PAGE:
The Energy Department official in charge of recovering billions of dollars in oil overcharges resigned after Secretary John S. Herrington rejected a proposal to double the amounts of claims against drillers and refiners.

Rayburn Hanzlik resigned Thursday as head of the Economic Regulatory Administration. The agency is devoted primarily to settling more than $6 billion in overcharge claims against oil companies when petroleum was under federal price controls from 1973 to 1981.

Jane Register, an aide to Hanzlik, said Friday that the resignation was submitted to President Reagan following a "chat" between Herrington and Hanzlik.

"They both agreed it was a good time to leave," Register said. She said Hanzlik, 47, had expressed a desire for the past two years to return to a law practice in Los Angeles.

Earlier this month Herrington turned down a proposal by officials in Hanzlik's office to seek larger refunds from oil companies for overpricing schemes in the 1970s.

Eight days after taking office in January 1981, Reagan abolished the federal price controls on oil and petroleum products established by then-President Richard M. Nixon eight years earlier.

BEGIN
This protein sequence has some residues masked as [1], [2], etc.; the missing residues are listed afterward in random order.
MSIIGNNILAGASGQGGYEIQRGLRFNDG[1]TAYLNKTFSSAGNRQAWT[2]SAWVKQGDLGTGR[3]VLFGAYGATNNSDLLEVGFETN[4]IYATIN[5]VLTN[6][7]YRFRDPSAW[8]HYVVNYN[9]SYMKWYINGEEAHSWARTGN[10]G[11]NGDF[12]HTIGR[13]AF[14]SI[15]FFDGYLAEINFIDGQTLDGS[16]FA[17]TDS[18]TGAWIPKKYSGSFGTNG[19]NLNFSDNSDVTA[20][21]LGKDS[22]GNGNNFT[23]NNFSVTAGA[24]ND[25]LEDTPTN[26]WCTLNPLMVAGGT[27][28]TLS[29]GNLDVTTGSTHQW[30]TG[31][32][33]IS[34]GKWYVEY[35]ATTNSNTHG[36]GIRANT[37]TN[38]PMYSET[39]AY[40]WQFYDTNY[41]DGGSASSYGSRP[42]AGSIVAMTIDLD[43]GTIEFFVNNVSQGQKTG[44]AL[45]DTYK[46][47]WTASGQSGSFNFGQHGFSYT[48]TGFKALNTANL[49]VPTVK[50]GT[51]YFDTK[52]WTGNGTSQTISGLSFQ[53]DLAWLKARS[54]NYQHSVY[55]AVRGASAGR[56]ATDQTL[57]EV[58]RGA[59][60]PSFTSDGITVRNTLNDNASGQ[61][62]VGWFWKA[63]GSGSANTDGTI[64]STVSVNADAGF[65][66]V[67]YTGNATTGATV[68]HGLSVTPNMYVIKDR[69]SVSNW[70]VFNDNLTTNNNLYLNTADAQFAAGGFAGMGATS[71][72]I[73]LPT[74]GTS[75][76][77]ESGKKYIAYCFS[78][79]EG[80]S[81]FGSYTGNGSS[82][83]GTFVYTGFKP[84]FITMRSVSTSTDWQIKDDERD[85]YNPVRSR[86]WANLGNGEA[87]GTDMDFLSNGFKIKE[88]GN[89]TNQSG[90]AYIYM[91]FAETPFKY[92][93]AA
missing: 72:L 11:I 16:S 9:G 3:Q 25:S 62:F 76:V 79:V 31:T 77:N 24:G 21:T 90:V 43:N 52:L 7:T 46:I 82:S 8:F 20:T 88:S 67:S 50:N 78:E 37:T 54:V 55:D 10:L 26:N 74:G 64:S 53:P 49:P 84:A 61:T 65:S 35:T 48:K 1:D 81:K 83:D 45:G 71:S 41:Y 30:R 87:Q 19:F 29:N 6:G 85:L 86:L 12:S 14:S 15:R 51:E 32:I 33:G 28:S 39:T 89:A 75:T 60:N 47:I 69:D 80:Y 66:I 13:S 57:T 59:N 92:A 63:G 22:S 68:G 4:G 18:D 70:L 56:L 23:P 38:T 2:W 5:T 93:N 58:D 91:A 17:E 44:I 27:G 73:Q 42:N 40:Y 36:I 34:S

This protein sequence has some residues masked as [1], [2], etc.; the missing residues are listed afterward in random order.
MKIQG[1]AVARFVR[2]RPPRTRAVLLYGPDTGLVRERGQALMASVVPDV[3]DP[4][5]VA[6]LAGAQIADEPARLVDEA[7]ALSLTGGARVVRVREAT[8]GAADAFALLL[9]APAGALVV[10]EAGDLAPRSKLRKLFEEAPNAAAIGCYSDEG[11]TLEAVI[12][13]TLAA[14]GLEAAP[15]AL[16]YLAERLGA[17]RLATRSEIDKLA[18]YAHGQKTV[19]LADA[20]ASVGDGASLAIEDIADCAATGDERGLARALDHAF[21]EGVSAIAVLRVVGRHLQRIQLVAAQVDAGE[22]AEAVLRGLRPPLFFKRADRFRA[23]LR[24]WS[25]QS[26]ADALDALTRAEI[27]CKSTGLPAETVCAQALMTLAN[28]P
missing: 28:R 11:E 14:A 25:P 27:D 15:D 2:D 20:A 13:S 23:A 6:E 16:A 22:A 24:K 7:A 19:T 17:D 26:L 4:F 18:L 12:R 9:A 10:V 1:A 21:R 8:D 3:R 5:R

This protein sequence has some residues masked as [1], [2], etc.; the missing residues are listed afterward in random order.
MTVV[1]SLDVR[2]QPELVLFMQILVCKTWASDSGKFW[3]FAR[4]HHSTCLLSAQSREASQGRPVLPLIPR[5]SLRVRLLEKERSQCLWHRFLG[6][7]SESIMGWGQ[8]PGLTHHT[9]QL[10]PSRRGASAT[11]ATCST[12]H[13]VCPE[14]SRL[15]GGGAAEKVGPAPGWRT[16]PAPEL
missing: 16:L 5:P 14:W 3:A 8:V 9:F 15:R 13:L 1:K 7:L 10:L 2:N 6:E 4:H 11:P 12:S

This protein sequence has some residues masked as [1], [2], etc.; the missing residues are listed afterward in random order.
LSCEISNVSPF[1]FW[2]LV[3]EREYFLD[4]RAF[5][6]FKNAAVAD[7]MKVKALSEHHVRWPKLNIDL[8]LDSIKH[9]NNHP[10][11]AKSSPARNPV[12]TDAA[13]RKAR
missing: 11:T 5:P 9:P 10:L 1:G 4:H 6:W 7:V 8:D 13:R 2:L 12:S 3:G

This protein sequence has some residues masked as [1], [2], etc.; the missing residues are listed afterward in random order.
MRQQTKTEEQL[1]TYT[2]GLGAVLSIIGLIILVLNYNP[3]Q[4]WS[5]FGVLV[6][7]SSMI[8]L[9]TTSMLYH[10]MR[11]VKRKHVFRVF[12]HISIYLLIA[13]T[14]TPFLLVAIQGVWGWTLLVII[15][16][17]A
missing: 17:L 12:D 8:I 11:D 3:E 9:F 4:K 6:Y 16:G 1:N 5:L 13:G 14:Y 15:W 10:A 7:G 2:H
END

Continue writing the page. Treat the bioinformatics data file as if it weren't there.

Herrington, addressing an oil industry group in Dallas recently, described Hanzlik's agency as "in the business of allocating misery during shortages."

"Last week a proposal came across my desk by DOE lawyers proposing to double the amount of claims using a unique, new and different revolutionary legal theory of recovery," Herrington told the group.

"This is 12 years after the initial legislation, mind you, at a time I'm trying to end this program," he said. "You can't blame them for being inventive, but this is 1985."

Hanzlik was out of town and could not be reached Friday. Officials in his office have refused to comment on Herrington's remarks or disclose details about the recovery proposal.

Over the past four years, the government has collected some $1.8 billion through suits and settlements with 916 oil and refining companies. The amount does not include court judgments of $2 billion against the Exxon Corp. and $1.2 billion against some Midwest oil producers; both cases have been appealed.

The government has cases pending against more than 460 producers and refiners, including 150 cases in federal courts.

Hanzlik had been criticized by some members of Congress for reaching settlements with some oil companies instead of pursuing cases against them. When he took office in 1981, Hanzlik said he hoped that he could put his agency out of business by October 1982.